Acephali (ἀ and κεφαλή), literally, those who have no chief. The term is applied to various classes of persons (see Biedermann, De Acephalis, Freiberg, 1751).

1. To those at the Council of Ephesus who refused to follow either St. Cyril or John of Antioch.

2. To certain heretics in the fifth century who denied, with Eutyches, the distinction of natures in Jesus Christ, and rejected the Council of Chalcedon. About the year 482 the Emperor Zeno endeavored to extinguish these religious dissensions by the publication of an edict of union, called Henoticon. The more moderate of both parties subscribed the decree, but the object was generally unsuccessful. The Monophysite patriarch of Alexandria was among those who signed the decree; which so greatly displeased many of his party that they separated from him, and were denominated Acephali, that is, without a head. SEE MONOPHYSITES and SEE HENOTICON. These Acephali were condemned in the synod of Constantinople, 536.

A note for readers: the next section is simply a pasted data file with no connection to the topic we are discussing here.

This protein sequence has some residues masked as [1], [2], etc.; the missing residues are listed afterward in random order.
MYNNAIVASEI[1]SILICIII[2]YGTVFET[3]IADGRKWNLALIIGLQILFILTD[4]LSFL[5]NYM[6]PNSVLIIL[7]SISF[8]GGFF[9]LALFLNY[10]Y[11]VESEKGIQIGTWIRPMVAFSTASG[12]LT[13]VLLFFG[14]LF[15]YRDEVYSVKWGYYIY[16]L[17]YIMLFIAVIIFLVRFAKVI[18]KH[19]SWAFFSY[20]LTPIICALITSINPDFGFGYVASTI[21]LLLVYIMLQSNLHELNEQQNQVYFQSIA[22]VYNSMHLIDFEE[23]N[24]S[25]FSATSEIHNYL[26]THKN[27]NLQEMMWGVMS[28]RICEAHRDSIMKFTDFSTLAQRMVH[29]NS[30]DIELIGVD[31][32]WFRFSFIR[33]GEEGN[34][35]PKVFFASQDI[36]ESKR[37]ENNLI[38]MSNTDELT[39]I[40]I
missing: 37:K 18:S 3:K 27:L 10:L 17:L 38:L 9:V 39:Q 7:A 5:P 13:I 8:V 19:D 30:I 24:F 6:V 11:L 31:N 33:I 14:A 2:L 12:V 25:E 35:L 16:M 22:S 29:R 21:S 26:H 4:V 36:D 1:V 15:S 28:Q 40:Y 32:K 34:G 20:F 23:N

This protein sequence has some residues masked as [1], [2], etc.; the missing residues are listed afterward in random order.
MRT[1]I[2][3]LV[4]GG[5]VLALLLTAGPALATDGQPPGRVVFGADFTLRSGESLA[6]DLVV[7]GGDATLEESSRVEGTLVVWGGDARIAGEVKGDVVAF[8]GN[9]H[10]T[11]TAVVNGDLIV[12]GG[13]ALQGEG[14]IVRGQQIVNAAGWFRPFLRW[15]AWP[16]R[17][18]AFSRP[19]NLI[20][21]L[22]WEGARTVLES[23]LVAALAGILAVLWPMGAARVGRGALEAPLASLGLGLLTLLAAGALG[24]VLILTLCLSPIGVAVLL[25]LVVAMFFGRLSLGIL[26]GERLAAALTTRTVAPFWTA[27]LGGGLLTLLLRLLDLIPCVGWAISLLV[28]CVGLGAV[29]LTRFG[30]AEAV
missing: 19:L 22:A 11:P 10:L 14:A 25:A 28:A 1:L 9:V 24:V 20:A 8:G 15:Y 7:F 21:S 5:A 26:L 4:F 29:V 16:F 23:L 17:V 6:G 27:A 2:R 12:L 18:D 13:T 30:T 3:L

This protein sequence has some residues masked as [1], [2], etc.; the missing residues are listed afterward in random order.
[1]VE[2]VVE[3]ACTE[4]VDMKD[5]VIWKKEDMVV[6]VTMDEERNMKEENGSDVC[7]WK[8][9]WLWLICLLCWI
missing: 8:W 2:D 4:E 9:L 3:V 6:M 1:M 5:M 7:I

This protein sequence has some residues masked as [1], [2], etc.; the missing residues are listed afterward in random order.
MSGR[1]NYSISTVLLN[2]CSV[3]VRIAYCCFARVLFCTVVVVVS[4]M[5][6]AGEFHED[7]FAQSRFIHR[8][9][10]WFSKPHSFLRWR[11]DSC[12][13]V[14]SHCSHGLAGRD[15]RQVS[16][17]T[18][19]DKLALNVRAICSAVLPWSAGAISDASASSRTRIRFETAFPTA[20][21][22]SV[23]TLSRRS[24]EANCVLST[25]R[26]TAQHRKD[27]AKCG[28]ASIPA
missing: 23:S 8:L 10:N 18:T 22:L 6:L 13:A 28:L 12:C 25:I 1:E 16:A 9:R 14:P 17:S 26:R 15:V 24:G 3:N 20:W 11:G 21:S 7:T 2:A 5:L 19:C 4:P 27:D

3. To bishops exempt from the ecclesiastical jurisdiction of their patriarch.

4. To the Flagellants (q.v.).

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